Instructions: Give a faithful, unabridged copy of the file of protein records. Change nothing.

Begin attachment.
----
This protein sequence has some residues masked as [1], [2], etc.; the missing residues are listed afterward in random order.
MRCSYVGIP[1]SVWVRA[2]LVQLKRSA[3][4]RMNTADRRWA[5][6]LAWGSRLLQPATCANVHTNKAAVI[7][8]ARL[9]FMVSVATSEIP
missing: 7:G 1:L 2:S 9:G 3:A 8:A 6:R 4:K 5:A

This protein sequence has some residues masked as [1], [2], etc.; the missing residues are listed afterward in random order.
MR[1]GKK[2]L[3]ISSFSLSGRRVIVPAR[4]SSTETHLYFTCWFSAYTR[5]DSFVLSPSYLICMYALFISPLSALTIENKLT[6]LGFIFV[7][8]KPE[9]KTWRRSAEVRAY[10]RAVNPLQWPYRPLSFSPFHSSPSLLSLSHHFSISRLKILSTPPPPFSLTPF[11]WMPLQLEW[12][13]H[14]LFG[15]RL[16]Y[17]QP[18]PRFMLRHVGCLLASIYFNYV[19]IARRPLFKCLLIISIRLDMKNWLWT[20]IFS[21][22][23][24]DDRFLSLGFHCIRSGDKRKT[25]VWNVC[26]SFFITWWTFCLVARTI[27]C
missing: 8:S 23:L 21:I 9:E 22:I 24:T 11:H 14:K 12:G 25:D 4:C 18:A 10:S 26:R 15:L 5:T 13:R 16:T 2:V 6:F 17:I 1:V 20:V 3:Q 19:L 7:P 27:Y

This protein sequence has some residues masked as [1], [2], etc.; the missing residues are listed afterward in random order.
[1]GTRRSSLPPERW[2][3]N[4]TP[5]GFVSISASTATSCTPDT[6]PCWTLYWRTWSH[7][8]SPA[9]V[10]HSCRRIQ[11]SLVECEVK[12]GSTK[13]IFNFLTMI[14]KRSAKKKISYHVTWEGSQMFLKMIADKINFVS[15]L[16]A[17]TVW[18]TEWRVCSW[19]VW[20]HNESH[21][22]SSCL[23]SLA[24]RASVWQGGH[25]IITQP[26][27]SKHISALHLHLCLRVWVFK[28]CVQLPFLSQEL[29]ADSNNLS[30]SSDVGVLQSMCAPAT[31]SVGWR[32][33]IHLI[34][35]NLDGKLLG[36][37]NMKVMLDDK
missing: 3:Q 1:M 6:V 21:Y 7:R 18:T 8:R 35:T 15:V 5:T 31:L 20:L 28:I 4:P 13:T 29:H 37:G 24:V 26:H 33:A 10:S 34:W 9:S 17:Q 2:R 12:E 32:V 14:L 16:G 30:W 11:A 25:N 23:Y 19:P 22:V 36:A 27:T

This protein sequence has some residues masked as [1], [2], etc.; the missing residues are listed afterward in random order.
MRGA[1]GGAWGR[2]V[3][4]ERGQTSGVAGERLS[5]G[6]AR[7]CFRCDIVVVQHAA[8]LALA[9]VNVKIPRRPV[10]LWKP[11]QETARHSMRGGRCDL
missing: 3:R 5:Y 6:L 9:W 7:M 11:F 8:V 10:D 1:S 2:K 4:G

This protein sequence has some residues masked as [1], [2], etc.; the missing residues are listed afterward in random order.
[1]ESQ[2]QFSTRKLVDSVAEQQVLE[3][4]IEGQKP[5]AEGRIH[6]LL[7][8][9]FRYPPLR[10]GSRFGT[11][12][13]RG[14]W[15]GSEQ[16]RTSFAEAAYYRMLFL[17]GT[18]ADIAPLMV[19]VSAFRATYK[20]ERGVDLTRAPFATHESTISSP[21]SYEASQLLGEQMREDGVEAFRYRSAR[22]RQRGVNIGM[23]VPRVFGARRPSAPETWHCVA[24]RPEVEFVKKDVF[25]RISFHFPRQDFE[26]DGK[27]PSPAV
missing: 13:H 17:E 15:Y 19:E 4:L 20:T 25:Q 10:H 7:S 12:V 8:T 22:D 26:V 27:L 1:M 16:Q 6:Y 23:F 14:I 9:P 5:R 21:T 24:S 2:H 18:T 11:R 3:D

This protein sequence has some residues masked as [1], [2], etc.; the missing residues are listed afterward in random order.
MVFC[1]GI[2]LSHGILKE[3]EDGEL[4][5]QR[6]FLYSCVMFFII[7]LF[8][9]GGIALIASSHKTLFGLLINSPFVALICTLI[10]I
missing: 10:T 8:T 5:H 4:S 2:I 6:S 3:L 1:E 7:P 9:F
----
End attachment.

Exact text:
This protein sequence has some residues masked as [1], [2], etc.; the missing residues are listed afterward in random order.
MRCSYVGIP[1]SVWVRA[2]LVQLKRSA[3][4]RMNTADRRWA[5][6]LAWGSRLLQPATCANVHTNKAAVI[7][8]ARL[9]FMVSVATSEIP
missing: 7:G 1:L 2:S 9:G 3:A 8:A 6:R 4:K 5:A

This protein sequence has some residues masked as [1], [2], etc.; the missing residues are listed afterward in random order.
MR[1]GKK[2]L[3]ISSFSLSGRRVIVPAR[4]SSTETHLYFTCWFSAYTR[5]DSFVLSPSYLICMYALFISPLSALTIENKLT[6]LGFIFV[7][8]KPE[9]KTWRRSAEVRAY[10]RAVNPLQWPYRPLSFSPFHSSPSLLSLSHHFSISRLKILSTPPPPFSLTPF[11]WMPLQLEW[12][13]H[14]LFG[15]RL[16]Y[17]QP[18]PRFMLRHVGCLLASIYFNYV[19]IARRPLFKCLLIISIRLDMKNWLWT[20]IFS[21][22][23][24]DDRFLSLGFHCIRSGDKRKT[25]VWNVC[26]SFFITWWTFCLVARTI[27]C
missing: 8:S 23:L 21:I 9:E 22:I 24:T 11:H 14:K 12:G 25:D 4:C 18:A 10:S 26:R 15:L 5:T 13:R 16:T 2:V 6:F 17:I 1:V 20:V 3:Q 19:L 7:P 27:Y

This protein sequence has some residues masked as [1], [2], etc.; the missing residues are listed afterward in random order.
[1]GTRRSSLPPERW[2][3]N[4]TP[5]GFVSISASTATSCTPDT[6]PCWTLYWRTWSH[7][8]SPA[9]V[10]HSCRRIQ[11]SLVECEVK[12]GSTK[13]IFNFLTMI[14]KRSAKKKISYHVTWEGSQMFLKMIADKINFVS[15]L[16]A[17]TVW[18]TEWRVCSW[19]VW[20]HNESH[21][22]SSCL[23]SLA[24]RASVWQGGH[25]IITQP[26][27]SKHISALHLHLCLRVWVFK[28]CVQLPFLSQEL[29]ADSNNLS[30]SSDVGVLQSMCAPAT[31]SVGWR[32][33]IHLI[34][35]NLDGKLLG[36][37]NMKVMLDDK
missing: 3:Q 1:M 6:V 21:Y 7:R 18:T 8:R 35:T 15:V 5:T 31:L 20:L 28:I 4:P 13:T 29:H 37:G 24:V 26:H 33:A 10:S 34:W 9:S 17:Q 2:R 12:E 32:V 14:L 16:G 30:W 11:A 25:N 23:Y 19:P 22:V 36:A 27:T

This protein sequence has some residues masked as [1], [2], etc.; the missing residues are listed afterward in random order.
MRGA[1]GGAWGR[2]V[3][4]ERGQTSGVAGERLS[5]G[6]AR[7]CFRCDIVVVQHAA[8]LALA[9]VNVKIPRRPV[10]LWKP[11]QETARHSMRGGRCDL
missing: 3:R 5:Y 6:L 9:W 7:M 11:F 8:V 10:D 1:S 2:K 4:G

This protein sequence has some residues masked as [1], [2], etc.; the missing residues are listed afterward in random order.
[1]ESQ[2]QFSTRKLVDSVAEQQVLE[3][4]IEGQKP[5]AEGRIH[6]LL[7][8][9]FRYPPLR[10]GSRFGT[11][12][13]RG[14]W[15]GSEQ[16]RTSFAEAAYYRMLFL[17]GT[18]ADIAPLMV[19]VSAFRATYK[20]ERGVDLTRAPFATHESTISSP[21]SYEASQLLGEQMREDGVEAFRYRSAR[22]RQRGVNIGM[23]VPRVFGARRPSAPETWHCVA[24]RPEVEFVKKDVF[25]RISFHFPRQDFE[26]DGK[27]PSPAV
missing: 13:H 17:E 15:Y 19:E 4:L 20:T 25:Q 10:H 7:S 12:V 8:T 22:D 26:V 27:L 1:M 16:Q 6:Y 23:F 14:I 9:P 5:R 21:T 24:S 2:H 18:T 11:R 3:D

This protein sequence has some residues masked as [1], [2], etc.; the missing residues are listed afterward in random order.
MVFC[1]GI[2]LSHGILKE[3]EDGEL[4][5]QR[6]FLYSCVMFFII[7]LF[8][9]GGIALIASSHKTLFGLLINSPFVALICTLI[10]I
missing: 10:T 8:T 5:H 4:S 2:I 6:S 3:L 1:E 7:P 9:F